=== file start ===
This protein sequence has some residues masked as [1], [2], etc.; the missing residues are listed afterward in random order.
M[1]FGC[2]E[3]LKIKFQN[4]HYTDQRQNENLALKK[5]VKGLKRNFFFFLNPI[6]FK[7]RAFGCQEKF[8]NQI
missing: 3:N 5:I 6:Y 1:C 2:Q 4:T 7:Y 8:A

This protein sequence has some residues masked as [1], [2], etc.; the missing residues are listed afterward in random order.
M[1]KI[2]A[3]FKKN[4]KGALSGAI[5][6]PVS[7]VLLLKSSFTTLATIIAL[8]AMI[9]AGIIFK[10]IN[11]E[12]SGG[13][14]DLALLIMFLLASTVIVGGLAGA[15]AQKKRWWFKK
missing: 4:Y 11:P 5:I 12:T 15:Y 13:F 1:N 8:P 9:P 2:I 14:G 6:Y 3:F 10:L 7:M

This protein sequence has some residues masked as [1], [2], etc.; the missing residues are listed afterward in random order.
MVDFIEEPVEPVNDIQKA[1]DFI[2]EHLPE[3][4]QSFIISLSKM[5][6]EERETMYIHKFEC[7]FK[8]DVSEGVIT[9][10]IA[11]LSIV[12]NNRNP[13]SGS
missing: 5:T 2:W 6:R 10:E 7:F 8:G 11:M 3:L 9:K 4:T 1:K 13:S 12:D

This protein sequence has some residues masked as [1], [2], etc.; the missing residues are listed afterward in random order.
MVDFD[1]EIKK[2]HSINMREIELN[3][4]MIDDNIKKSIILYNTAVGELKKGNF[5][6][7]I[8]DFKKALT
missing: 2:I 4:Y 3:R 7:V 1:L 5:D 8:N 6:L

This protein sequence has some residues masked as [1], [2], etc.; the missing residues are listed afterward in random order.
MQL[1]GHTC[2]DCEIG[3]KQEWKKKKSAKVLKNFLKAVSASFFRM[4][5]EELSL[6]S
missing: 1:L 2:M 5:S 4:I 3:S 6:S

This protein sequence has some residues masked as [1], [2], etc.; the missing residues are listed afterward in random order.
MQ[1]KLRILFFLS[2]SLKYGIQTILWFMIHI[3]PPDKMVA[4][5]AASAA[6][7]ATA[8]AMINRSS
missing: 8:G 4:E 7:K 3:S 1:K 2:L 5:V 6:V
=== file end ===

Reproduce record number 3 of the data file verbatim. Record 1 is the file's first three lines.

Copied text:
This protein sequence has some residues masked as [1], [2], etc.; the missing residues are listed afterward in random order.
MVDFIEEPVEPVNDIQKA[1]DFI[2]EHLPE[3][4]QSFIISLSKM[5][6]EERETMYIHKFEC[7]FK[8]DVSEGVIT[9][10]IA[11]LSIV[12]NNRNP[13]SGS
missing: 5:T 2:W 6:R 10:E 7:F 8:G 11:M 3:L 9:K 4:T 1:K 13:S 12:D